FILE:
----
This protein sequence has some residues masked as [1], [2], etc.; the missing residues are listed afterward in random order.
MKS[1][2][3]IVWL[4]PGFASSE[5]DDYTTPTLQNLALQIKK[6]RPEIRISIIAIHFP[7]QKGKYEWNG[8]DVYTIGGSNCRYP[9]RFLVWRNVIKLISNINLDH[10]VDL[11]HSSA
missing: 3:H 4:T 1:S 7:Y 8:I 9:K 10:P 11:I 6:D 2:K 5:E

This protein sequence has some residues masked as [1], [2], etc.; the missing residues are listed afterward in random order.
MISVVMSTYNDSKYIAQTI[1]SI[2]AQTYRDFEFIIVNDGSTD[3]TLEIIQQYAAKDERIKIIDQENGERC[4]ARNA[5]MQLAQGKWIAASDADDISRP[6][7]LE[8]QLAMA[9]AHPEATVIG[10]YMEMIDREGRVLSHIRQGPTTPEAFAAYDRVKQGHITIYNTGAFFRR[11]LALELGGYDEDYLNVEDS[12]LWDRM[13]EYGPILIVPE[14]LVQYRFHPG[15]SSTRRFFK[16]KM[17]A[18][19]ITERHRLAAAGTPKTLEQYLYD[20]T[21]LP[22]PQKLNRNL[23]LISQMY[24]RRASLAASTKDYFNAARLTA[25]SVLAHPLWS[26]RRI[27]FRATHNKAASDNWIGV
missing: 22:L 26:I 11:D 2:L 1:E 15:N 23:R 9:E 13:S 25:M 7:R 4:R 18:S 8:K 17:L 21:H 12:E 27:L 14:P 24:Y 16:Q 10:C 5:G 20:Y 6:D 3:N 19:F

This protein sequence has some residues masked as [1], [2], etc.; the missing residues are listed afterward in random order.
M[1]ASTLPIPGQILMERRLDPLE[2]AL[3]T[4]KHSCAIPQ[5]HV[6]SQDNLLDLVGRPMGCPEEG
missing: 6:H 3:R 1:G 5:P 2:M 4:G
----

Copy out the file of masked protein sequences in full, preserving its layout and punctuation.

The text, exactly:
This protein sequence has some residues masked as [1], [2], etc.; the missing residues are listed afterward in random order.
MKS[1][2][3]IVWL[4]PGFASSE[5]DDYTTPTLQNLALQIKK[6]RPEIRISIIAIHFP[7]QKGKYEWNG[8]DVYTIGGSNCRYP[9]RFLVWRNVIKLISNINLDH[10]VDL[11]HSSA
missing: 3:H 4:T 1:S 7:Y 8:I 9:K 10:P 11:I 6:D 2:K 5:E

This protein sequence has some residues masked as [1], [2], etc.; the missing residues are listed afterward in random order.
MISVVMSTYNDSKYIAQTI[1]SI[2]AQTYRDFEFIIVNDGSTD[3]TLEIIQQYAAKDERIKIIDQENGERC[4]ARNA[5]MQLAQGKWIAASDADDISRP[6][7]LE[8]QLAMA[9]AHPEATVIG[10]YMEMIDREGRVLSHIRQGPTTPEAFAAYDRVKQGHITIYNTGAFFRR[11]LALELGGYDEDYLNVEDS[12]LWDRM[13]EYGPILIVPE[14]LVQYRFHPG[15]SSTRRFFK[16]KM[17]A[18][19]ITERHRLAAAGTPKTLEQYLYD[20]T[21]LP[22]PQKLNRNL[23]LISQMY[24]RRASLAASTKDYFNAARLTA[25]SVLAHPLWS[26]RRI[27]FRATHNKAASDNWIGV
missing: 22:L 26:I 11:D 2:L 1:E 15:N 23:R 9:E 13:S 25:M 7:R 4:R 18:S 8:K 17:L 21:H 12:E 27:L 14:P 24:Y 16:Q 10:C 5:G 20:Y 6:D 3:N 19:F

This protein sequence has some residues masked as [1], [2], etc.; the missing residues are listed afterward in random order.
M[1]ASTLPIPGQILMERRLDPLE[2]AL[3]T[4]KHSCAIPQ[5]HV[6]SQDNLLDLVGRPMGCPEEG
missing: 6:H 3:R 1:G 5:P 2:M 4:G